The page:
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Comprehensive Examination of US Laws Enacted To Reduce Alcohol-related Crashes Among Underage Drivers

NCJ Number
Journal of Safety Research Volume: 55 Dated: December 2015 Pages: 213-221
E. Romano; M. Scherer; J. Fell; E. Taylor
Date Published
December 2016
9 pages
The reported research examined and evaluated the simultaneous contribution of 20 underage drinking laws and 3 general driving safety laws, while accounting for demographic, economic, and environmental variables related to under-age drinking and driving.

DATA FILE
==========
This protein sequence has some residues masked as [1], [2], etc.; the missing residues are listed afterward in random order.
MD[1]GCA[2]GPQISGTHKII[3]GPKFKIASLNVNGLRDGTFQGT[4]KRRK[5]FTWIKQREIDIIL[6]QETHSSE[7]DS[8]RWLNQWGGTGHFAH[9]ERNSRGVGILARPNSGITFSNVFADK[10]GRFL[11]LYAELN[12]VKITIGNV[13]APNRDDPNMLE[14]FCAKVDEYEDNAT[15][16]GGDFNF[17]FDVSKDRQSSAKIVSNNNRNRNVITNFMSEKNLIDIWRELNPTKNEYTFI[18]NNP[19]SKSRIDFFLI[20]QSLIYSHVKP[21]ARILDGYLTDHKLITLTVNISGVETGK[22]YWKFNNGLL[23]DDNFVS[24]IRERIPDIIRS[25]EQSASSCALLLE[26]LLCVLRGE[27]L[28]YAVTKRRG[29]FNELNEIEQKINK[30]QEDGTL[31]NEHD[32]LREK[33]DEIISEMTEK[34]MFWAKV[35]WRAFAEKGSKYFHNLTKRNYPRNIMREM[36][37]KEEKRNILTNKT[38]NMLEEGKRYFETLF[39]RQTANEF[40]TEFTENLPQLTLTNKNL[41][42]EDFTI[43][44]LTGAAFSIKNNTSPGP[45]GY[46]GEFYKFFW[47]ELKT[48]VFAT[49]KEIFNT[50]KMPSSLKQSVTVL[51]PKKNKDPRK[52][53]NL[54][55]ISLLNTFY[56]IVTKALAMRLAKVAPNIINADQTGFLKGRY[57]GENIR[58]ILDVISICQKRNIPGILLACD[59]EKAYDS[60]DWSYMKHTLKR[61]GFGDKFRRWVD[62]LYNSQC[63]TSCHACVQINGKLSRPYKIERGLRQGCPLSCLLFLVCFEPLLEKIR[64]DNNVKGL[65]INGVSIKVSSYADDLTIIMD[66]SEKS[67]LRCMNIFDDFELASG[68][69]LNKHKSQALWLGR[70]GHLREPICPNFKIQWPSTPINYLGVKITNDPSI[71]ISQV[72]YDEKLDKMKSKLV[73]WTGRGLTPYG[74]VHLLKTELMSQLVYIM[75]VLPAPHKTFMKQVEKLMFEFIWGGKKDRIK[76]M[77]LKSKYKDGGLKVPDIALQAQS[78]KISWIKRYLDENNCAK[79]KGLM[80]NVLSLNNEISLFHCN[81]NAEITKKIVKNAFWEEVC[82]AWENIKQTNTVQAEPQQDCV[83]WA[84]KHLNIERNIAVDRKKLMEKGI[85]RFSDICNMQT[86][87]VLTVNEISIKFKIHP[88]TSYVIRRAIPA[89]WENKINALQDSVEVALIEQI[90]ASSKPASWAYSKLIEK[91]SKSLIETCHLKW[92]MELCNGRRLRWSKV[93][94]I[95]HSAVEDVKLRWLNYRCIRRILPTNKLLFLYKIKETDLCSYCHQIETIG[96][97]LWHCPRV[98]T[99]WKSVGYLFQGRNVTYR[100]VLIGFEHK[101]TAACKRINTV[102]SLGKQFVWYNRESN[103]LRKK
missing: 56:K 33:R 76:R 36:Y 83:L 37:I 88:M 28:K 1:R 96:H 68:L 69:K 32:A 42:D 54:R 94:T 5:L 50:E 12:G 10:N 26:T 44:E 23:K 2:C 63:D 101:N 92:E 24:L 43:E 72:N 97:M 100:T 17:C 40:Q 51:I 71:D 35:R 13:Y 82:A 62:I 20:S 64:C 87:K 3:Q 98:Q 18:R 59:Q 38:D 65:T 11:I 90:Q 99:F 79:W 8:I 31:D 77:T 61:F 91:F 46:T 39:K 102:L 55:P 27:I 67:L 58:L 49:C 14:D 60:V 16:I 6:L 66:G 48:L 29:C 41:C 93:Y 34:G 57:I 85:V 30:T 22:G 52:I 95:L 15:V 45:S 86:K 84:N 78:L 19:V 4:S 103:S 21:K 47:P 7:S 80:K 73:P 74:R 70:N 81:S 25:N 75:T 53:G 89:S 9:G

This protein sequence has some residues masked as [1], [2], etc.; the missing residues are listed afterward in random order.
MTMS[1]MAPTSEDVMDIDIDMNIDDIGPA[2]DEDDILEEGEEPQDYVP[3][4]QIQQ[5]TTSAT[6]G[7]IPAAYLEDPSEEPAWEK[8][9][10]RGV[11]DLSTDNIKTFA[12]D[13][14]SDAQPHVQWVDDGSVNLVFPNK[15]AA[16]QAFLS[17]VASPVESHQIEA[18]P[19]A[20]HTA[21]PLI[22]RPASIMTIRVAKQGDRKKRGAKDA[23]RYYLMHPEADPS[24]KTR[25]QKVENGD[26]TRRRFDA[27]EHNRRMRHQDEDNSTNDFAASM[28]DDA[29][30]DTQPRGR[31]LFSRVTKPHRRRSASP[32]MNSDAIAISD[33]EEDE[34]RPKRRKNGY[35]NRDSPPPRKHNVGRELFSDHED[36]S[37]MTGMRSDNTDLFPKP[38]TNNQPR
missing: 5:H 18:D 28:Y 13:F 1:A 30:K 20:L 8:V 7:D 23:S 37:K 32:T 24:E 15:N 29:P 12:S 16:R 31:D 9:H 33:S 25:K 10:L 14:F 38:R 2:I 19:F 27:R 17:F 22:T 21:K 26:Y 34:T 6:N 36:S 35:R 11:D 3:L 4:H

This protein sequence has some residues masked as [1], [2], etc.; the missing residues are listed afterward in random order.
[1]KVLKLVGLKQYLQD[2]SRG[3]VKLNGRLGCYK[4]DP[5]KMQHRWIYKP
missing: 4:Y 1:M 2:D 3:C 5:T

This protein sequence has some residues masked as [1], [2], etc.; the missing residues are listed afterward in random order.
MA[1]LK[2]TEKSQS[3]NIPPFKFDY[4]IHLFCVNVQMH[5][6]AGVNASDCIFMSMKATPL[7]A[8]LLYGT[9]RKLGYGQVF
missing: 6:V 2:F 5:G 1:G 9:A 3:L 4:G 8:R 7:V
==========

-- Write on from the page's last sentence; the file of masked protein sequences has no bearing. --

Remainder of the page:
Annual fatal crash data (1982 to 2010), policies, and demographic, economic, and environmental information were collected and applied to each of the 51 jurisdictions (50 states and the District of Columbia). A structural equation model was fit to estimate the relative contribution of the variables of interest to alcohol-related crashes. As anticipated, economic factors (e.g., unemployment rate, cost of alcohol) and alcohol outlet density were found to be highly relevant to the amount of alcohol teens consumed and therefore to teens' impaired driving. Policies such as those regulating the age of bartenders, sellers, or servers; social host civil liability laws; dram shop laws; internal possession of alcohol laws; and fake identification laws did not apparently have the same impact on teens' alcohol-related crash ratios as other types of policies, such as those regulating alcohol consumption or alcohol outlet density. These findings indicate the need for comprehensive models of teens' impaired driving. After simultaneously accounting for as many factors as possible, this study found that in general (for most communities) further reductions in alcohol-related crashes among teens might be more rapidly achieved through efforts that focus on reducing teens' drinking rather than on reducing teens' driving. Future efforts should develop models that represent specific communities. Based on this and community-specific models, simulation programs can be developed to help communities understand and visualize the impact of various policy alternatives. (Publisher abstract modified)